The deal is consummating at a pro forma equity value of $24 billion at the PIPE offer price of $15 per share, which will provide Lucid with $4.4 billion in cash. “The total investment of approximately $4.6 billion is being funded by CCIV’s approximately $2.1b in cash (assuming no redemptions by CCIV shareholders) and a $2.5b fully committed PIPE at $15/share, a 50% premium to CCIV’s net asset value,” Bloomberg reported on Tuesday.
The PIPE is being anchored by the Saudi Public Investment Fund, as well as “accounts managed by BlackRock, Fidelity Management & Research LLC, Franklin Templeton, Neuberger Berman, Wellington Management and Winslow Capital Management, LLC,” according to the same BBG report.
There was at least one financial anchor trying to offer up some help to retail bagholders on Monday. And although it may have saved some shareholders the pain of Tuesday morning’s plunge, it was still a day late.
Hey CCIV investors: You realize the PIPE investors, who actually got to see the books of Lucid, paid $15 a share while they literally watched retail buy at $40 and $50 and $60 a share? I’ve mentioned before these structures can create misalignment. Not always. But sometimes. https://t.co/ujhsNv3iyS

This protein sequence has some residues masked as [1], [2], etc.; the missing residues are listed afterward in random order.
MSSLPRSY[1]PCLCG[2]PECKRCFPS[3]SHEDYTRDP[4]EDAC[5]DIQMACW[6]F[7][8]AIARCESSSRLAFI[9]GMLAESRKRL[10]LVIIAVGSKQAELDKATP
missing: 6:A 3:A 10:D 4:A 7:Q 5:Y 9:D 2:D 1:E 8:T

— Andrew Ross Sorkin (@andrewrsorkin) February 23, 2021
As a reminder Lucid Motors is backed by the Saudi sovereign wealth fund and merged with a blank-check company started by investment banker Michael Klein.
It should come as no surprise that the Saudi-backed Lucid is working with Churchill Capital Corp IV. Klein has ties to the Saudi Public Investment Fund and has acted as an adviser for the PIF. He also advised on the Aramco initial public offering.
Lucid joins the ranks of other EV companies who have gone public via SPAC in an effort to chase the industry leader (in terms of valuation, at least) Tesla. This deal would be one of the largest SPAC deals consummated since the trend began, just slightly below United Wholesale Mortgage LLC’s $16 billion merger with Gores Holdings IV Inc.
Several months into 2021, the SPAC boom doesn’t look like it’s going to let up anytime soon. Goldman Sachs told clients in a recent note about all of the SPAC excitement outlined in the four charts below.
Meanwhile, billionaire real-estate investor Sam Zell spoke with CNBC two weeks ago and warned how SPACs reminded him of the “rampant speculation again, very much like the dot-com boom.”
Tue, 02/23/2021 – 08:49
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Author: Tyler Durden